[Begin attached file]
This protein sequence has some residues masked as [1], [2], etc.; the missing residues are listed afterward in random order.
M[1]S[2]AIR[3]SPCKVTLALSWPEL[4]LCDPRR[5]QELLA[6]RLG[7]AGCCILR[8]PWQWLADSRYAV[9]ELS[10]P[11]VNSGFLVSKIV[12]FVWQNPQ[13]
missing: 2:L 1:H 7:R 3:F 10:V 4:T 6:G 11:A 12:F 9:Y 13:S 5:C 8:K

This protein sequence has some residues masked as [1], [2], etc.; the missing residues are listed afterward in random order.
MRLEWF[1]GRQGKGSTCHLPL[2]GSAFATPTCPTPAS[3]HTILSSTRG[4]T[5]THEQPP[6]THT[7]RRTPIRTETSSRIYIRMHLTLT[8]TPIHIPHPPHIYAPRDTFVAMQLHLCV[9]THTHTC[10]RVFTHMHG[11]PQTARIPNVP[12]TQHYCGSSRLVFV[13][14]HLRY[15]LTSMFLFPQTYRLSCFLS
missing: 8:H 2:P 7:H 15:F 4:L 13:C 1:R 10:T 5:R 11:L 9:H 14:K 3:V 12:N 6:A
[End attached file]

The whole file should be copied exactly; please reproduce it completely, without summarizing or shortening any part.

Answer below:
This protein sequence has some residues masked as [1], [2], etc.; the missing residues are listed afterward in random order.
M[1]S[2]AIR[3]SPCKVTLALSWPEL[4]LCDPRR[5]QELLA[6]RLG[7]AGCCILR[8]PWQWLADSRYAV[9]ELS[10]P[11]VNSGFLVSKIV[12]FVWQNPQ[13]
missing: 2:L 1:H 7:R 3:F 10:V 4:T 6:G 11:A 12:F 9:Y 13:S 5:C 8:K

This protein sequence has some residues masked as [1], [2], etc.; the missing residues are listed afterward in random order.
MRLEWF[1]GRQGKGSTCHLPL[2]GSAFATPTCPTPAS[3]HTILSSTRG[4]T[5]THEQPP[6]THT[7]RRTPIRTETSSRIYIRMHLTLT[8]TPIHIPHPPHIYAPRDTFVAMQLHLCV[9]THTHTC[10]RVFTHMHG[11]PQTARIPNVP[12]TQHYCGSSRLVFV[13][14]HLRY[15]LTSMFLFPQTYRLSCFLS
missing: 8:H 2:P 7:H 15:F 4:L 13:C 1:R 10:T 5:R 11:L 9:H 14:K 3:V 12:N 6:A